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Companies adopting IFRSs have historically been applying the hedge accounting provisions under IAS 39 – Financial Instruments: Recognition and Measurement which was issued back in 2001. However, many companies felt that IAS 39 was difficult to apply due to some of its onerous provisions. Some of these include restrictions on the types of hedging relationships that can qualify for hedge accounting and the need to perform periodic quantitative effectiveness assessments that evaluate how well the hedge has performed at hedging the designated risk. The IASB heard the criticisms of IAS 39 and drafted a new standard, IFRS 9 published in November 2013, which includes provisions that are aimed at simplifying the application of hedge accounting and bringing it more in line with a company’s risk management activities.

 

Impact Analysis of IFRS 9: Assessment of the Impact of the IFRS 9 Standard on Hedge Accounting

Chatham Financial White Papers – June 2017

 

Companies adopting IFRSs have historically been applying the hedge accounting provisions under IAS 39 – Financial Instruments: Recognition and Measurement which was issued back in 2001. However, many companies felt that IAS 39 was difficult to apply due to some of its onerous provisions. Some of these include restrictions on the types of hedging relationships that can qualify for hedge accounting and the need to perform periodic quantitative effectiveness assessments that evaluate how well the hedge has performed at hedging the intended risk. The IASB heard the criticisms of IAS 39 and drafted a new standard, IFRS 9, which includes provisions that are aimed at simplifying the application of hedge accounting and bringing it more in line with a company’s risk management activities. The hedge accounting provisions in IFRS 9 were published in November 2013, and companies need to assess its impact on
their hedging programs, including what changes, if any, they will need to make in order to apply the new standard. Companies adopting IFRSs issued by the IASB or IFRSs endorsed by the EU will have a mandatory effective date of IFRS 9 beginning 1 January 2018 and have the choice of either early adopting the standard, if permitted in their jurisdiction, or waiting until the mandatory effective date in 2018. This whitepaper provides practical insight to help companies evaluate the impact of adopting IFRS 9 and assist them with evaluating whether early adopting the standard is a wise decision.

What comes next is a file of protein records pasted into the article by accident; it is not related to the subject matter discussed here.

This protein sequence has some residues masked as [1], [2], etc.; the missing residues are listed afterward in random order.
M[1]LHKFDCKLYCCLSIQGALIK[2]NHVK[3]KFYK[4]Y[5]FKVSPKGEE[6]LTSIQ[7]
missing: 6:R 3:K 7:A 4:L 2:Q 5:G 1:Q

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Quantifying Currency Basis and Applying Hedge Accounting for Cross Currency Swaps under IFRS 9

Chatham Financial White Papers – February 2017

 

Cross currency (xccy) swaps are financial instruments often used by multinational companies to manage various combinations of currency risks and interest rate risks faced by their global businesses. A xccy swap most typically would be used to hedge fixed or floating rate debt issued in a foreign currency, as it involves the exchange of principal and interest payments in one currency for principal and interest payments of another currency. Economically, xccy swaps synthetically convert foreign debt to local debt, which can be beneficial when borrowing in foreign capital markets is more attractive than issuing local debt. Xccy swaps can also help mitigate mismatches between revenues and debt obligations by allowing the debt obligations to be serviced in the same currency as revenue receipts.
 
Xccy swaps exhibit substantial volatility in their fair values as a result of changes in spot FX rates and interest rate differentials of the different currencies during their terms. A less well-known contributor to this volatility is the “cross currency basis” or simply “currency basis,” which is a premium charged by market participants for funding in one currency relative to another currency over a period of time. Given that xccy swaps are classified as “derivatives” under IFRS, they must be measured at fair value and recorded on the balance sheet with changes in their fair values potentially being recorded in P&L. Fortunately, companies applying IFRS can elect to apply hedge accounting under IAS 39 – Financial Instruments: Recognition and Measurement for qualifying xccy swaps, which matches gains and losses on the derivative with the gains and losses of the exposures being hedged (i.e. the underlying debt), thereby minimising the potential P&L volatility from xccy swaps.

 

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World Infrastructure Summit 2016

September 26-28, 2016

Madrid, Spain: Join Chatham Financial in Madrid for the 7th Annual World Infrastructure & Energy Summit. Chatham will be sponsoring a portion of the event and moderating The Future of Energy & Infrastructure Finance Panel at the summit.

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ACT UK Annual Conference

May 1820, 2016

Liverpool, UK: Chatham will be speaking and exhibiting at the upcoming ACT Annual Conference. On Friday, 20 May 2016 at 9:20 am, Chatham’s Victoria Bell and Kern Roberts will be presenting on “What keeps the Treasurer up at night? Balancing risk management in the current environment.” We will be in the exhibit hall at Booth 39. We hope to see you there!